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Arguing For Our Limitations - Grasshopper

I’m sure I’ve recorded something about this before, but part of me is aching to say it again: Arguing for our limitations is limiting.

There are countless things to argue about, but few less productive than an argument for our limitations.

If you need a textbook example, look no further than a politician lobbying for a position that has failed miserably in the past. No credence is given to the abject failure of the policy, only the pontification of the proposed merits.

Facts aren’t considered when arguing for a limitation.

Most of the beliefs we own are limitations. They limit us from believing something else is possible. Once our beliefs become concrete, we become cement heads.

I once did a talk show and had the head nutritionist for the state as my guest. She was proposing a commonly held, de facto belief that it’s the amount of calories that you consume that determines if you will gain or lose weight.

I showed her a documented experiment I had read about. They took a female patient and put her on a 1500 calorie per day diet for three days and put her twin sister on a small watermelon only diet (5000 calories a day) for the same period. The sister who ate only watermelon lost more weight.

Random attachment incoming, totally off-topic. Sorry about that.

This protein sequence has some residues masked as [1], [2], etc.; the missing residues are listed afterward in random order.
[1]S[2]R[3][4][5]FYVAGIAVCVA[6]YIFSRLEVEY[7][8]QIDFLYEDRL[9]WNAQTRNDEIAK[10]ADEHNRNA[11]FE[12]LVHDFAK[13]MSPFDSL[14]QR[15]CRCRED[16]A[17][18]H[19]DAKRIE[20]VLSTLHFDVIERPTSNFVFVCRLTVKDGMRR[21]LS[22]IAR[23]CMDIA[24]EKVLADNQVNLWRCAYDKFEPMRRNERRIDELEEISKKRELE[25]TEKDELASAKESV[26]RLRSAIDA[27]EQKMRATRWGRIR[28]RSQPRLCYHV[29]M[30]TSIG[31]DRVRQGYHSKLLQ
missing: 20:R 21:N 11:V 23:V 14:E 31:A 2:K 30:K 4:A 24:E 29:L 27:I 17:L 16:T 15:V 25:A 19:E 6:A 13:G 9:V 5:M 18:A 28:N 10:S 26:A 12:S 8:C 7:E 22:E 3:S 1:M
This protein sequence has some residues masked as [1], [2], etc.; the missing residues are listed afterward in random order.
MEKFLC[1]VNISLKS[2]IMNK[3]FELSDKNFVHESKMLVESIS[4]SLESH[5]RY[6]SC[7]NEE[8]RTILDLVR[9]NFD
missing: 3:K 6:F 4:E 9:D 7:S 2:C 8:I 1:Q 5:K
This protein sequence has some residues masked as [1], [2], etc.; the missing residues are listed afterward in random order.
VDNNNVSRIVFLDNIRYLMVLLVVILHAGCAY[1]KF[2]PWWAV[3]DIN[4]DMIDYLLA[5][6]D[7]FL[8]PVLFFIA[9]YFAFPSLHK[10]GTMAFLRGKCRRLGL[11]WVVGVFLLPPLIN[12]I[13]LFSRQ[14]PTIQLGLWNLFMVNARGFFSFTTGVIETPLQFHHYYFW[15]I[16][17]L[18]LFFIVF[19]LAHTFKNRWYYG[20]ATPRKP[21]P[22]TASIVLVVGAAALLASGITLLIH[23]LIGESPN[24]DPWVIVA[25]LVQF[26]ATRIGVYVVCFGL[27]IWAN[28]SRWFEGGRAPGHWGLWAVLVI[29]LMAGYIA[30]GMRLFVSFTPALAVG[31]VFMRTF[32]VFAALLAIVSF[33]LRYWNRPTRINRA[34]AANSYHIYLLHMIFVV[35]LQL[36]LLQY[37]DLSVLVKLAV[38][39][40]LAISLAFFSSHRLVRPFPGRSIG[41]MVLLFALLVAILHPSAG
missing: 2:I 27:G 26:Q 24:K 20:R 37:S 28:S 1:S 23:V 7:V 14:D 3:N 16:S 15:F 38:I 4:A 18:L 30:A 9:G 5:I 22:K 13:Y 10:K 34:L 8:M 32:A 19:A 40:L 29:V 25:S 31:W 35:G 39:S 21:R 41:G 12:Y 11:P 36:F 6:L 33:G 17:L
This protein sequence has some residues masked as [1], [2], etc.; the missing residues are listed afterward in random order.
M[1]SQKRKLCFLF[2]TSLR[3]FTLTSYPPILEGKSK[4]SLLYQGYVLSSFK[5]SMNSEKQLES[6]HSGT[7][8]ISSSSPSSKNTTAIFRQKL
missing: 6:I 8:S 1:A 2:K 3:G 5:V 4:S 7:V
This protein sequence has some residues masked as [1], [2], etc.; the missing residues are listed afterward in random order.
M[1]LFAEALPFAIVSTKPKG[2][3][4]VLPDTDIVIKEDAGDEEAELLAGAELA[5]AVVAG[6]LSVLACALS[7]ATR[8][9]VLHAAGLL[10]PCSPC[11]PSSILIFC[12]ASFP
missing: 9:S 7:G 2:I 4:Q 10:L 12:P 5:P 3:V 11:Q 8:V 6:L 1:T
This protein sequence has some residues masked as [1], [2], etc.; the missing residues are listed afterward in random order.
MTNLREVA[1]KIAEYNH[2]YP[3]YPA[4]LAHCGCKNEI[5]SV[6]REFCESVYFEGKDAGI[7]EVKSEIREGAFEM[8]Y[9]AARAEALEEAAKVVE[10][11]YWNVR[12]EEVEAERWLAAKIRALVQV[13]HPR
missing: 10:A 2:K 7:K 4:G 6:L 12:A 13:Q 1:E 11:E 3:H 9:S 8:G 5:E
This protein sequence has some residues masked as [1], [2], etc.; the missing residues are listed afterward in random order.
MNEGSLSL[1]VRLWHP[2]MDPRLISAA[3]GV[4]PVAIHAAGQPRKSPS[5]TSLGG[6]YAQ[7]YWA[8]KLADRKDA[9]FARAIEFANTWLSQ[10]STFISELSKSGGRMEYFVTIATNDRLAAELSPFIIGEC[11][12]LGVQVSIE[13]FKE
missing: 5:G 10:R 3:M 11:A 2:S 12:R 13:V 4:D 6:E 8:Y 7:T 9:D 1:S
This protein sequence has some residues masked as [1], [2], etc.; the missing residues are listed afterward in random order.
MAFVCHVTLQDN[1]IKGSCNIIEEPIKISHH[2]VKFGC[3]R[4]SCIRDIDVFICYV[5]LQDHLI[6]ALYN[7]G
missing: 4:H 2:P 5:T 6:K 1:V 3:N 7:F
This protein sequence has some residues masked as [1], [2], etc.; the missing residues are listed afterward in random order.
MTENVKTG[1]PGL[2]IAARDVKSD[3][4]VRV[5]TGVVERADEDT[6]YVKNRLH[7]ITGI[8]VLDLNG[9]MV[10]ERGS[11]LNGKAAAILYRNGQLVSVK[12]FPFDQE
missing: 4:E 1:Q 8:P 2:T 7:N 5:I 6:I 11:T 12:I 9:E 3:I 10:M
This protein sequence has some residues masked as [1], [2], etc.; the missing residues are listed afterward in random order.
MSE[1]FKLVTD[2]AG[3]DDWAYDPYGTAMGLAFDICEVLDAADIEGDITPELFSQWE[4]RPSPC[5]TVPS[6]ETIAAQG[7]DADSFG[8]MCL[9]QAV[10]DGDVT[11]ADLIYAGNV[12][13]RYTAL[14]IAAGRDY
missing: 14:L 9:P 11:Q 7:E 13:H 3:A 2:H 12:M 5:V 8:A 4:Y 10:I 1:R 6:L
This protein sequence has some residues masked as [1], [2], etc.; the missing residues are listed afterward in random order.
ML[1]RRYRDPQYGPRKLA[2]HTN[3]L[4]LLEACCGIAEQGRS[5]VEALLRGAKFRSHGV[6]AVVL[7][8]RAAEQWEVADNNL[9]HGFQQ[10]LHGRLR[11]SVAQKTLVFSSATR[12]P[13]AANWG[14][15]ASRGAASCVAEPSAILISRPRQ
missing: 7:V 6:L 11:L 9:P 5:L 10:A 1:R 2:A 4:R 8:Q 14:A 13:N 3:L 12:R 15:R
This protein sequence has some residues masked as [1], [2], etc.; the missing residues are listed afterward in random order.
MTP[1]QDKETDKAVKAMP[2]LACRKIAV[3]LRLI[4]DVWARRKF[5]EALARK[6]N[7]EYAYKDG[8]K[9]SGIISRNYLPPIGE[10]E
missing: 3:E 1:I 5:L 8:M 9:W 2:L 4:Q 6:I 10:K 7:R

She immediately launched into the dangers of fad diets, something I was not proposing. I was just asking her if this fact disproved that weight gain or loss is more than just about calories. She came up with a zillion justifications but could not and would not answer the question. She was arguing for her limitations, which left her no room to consider facts.

How do I limit myself? Let me count the ways.

As the main character in the book, “Ishmael” says, “There is no argument to end the argument.”

Some people like to argue, often for argument’s sake. They’re the ones I want representing me in court. They are not the people I would choose to hang around with because I loathe the limiting world of argumentation.

What limitation are you arguing for?

It’s easy to find. Just find something that’s not working in your life and see how many arguments you make to stay on the same course you’re on.

Arguing for our limitations is a national pastime. If we want to move forward, we need to find a new favorite sport.

Begin to notice what you argue for, and you’ll discover that your argument is the limitation that prevents you from entertaining something new.

The formula for staying stuck is arguing for your limitations. The surefire cure is simple: Stop arguing!

All the best,
John

Hear the recorded version here.

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